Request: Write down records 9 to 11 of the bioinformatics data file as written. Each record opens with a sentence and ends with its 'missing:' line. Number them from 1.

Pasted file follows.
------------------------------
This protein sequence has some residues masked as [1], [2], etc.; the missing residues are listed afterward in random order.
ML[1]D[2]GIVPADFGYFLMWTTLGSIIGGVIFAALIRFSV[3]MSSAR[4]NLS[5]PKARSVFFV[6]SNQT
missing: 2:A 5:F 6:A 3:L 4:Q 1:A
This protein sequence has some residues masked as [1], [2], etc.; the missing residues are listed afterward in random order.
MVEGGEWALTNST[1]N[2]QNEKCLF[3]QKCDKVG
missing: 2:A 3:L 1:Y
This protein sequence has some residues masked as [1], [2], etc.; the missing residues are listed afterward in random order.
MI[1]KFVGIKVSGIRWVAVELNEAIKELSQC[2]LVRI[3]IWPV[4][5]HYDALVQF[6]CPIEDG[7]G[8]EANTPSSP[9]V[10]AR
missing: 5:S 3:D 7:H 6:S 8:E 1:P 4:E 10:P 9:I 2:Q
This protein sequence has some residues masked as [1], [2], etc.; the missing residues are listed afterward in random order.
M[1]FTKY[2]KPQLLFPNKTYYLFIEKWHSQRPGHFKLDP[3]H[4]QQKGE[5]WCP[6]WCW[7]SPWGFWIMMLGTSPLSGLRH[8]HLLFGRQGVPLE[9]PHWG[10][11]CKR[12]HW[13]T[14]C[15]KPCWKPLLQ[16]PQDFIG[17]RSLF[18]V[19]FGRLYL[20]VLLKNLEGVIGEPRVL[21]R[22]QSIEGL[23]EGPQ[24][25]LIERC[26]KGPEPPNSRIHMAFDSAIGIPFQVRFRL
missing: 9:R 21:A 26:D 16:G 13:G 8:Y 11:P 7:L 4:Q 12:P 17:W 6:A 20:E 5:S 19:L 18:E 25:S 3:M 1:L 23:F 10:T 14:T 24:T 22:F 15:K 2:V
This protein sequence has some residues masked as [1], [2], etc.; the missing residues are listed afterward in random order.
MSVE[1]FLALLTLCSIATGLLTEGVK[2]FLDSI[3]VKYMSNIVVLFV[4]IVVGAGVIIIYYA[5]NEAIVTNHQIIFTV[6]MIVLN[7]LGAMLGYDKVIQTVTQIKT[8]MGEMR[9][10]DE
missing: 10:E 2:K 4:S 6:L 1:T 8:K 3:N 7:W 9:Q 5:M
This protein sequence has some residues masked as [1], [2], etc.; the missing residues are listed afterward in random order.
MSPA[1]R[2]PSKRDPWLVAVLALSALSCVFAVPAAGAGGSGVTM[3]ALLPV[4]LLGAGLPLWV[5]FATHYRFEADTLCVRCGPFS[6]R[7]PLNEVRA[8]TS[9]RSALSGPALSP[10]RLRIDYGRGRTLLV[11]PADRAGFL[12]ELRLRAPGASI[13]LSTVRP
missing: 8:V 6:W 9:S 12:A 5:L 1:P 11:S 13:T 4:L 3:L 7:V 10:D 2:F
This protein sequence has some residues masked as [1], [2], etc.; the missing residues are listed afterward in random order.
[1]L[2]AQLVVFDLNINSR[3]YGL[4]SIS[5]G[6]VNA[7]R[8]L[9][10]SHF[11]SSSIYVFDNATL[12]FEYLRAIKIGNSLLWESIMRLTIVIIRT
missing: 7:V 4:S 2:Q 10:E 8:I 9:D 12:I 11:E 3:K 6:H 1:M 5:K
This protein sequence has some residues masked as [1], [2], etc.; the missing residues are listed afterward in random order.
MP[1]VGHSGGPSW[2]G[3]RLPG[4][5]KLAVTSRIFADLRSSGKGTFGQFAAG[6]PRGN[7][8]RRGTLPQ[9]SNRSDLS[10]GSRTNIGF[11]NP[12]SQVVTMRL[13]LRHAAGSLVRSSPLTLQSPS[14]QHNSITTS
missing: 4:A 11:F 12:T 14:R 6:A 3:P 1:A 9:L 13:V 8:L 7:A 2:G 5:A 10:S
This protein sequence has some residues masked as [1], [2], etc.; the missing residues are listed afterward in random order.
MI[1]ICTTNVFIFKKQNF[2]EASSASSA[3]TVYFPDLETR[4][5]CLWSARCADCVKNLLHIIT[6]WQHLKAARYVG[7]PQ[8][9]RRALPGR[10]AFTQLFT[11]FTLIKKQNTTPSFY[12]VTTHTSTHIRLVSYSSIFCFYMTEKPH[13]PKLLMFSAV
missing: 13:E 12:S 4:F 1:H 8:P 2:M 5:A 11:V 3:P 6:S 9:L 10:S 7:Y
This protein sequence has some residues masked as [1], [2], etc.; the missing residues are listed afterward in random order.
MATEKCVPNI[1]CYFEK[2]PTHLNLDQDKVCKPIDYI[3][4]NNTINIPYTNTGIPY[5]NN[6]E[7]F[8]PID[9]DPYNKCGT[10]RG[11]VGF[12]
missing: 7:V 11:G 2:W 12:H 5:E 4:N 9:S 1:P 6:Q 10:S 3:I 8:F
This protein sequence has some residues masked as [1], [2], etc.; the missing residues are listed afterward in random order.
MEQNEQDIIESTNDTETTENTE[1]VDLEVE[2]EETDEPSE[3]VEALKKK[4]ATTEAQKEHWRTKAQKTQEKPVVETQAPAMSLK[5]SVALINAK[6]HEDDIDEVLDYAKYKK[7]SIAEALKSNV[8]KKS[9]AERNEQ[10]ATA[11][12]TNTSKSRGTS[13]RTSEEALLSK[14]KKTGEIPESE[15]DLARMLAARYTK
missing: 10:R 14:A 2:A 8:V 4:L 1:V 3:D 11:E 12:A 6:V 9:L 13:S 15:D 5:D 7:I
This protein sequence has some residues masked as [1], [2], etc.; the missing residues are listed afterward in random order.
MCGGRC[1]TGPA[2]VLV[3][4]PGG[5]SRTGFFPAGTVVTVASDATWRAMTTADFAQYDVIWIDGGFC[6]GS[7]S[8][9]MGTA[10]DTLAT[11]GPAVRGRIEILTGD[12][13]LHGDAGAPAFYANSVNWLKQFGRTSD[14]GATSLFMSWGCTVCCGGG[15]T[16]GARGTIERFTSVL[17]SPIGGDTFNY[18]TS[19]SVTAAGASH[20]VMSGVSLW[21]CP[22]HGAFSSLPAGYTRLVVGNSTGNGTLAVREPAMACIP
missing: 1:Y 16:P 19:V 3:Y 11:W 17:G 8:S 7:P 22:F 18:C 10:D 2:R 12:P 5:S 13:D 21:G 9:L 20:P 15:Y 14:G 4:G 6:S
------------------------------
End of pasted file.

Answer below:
This protein sequence has some residues masked as [1], [2], etc.; the missing residues are listed afterward in random order.
MI[1]ICTTNVFIFKKQNF[2]EASSASSA[3]TVYFPDLETR[4][5]CLWSARCADCVKNLLHIIT[6]WQHLKAARYVG[7]PQ[8][9]RRALPGR[10]AFTQLFT[11]FTLIKKQNTTPSFY[12]VTTHTSTHIRLVSYSSIFCFYMTEKPH[13]PKLLMFSAV
missing: 13:E 12:S 4:F 1:H 8:P 2:M 5:A 11:V 3:P 6:S 9:L 10:S 7:Y
This protein sequence has some residues masked as [1], [2], etc.; the missing residues are listed afterward in random order.
MATEKCVPNI[1]CYFEK[2]PTHLNLDQDKVCKPIDYI[3][4]NNTINIPYTNTGIPY[5]NN[6]E[7]F[8]PID[9]DPYNKCGT[10]RG[11]VGF[12]
missing: 7:V 11:G 2:W 12:H 5:E 4:N 9:S 1:P 6:Q 10:S 3:I 8:F
This protein sequence has some residues masked as [1], [2], etc.; the missing residues are listed afterward in random order.
MEQNEQDIIESTNDTETTENTE[1]VDLEVE[2]EETDEPSE[3]VEALKKK[4]ATTEAQKEHWRTKAQKTQEKPVVETQAPAMSLK[5]SVALINAK[6]HEDDIDEVLDYAKYKK[7]SIAEALKSNV[8]KKS[9]AERNEQ[10]ATA[11][12]TNTSKSRGTS[13]RTSEEALLSK[14]KKTGEIPESE[15]DLARMLAARYTK
missing: 10:R 14:A 2:A 8:V 4:L 1:V 3:D 11:E 12:A 6:V 9:L 13:S 15:D 5:D 7:I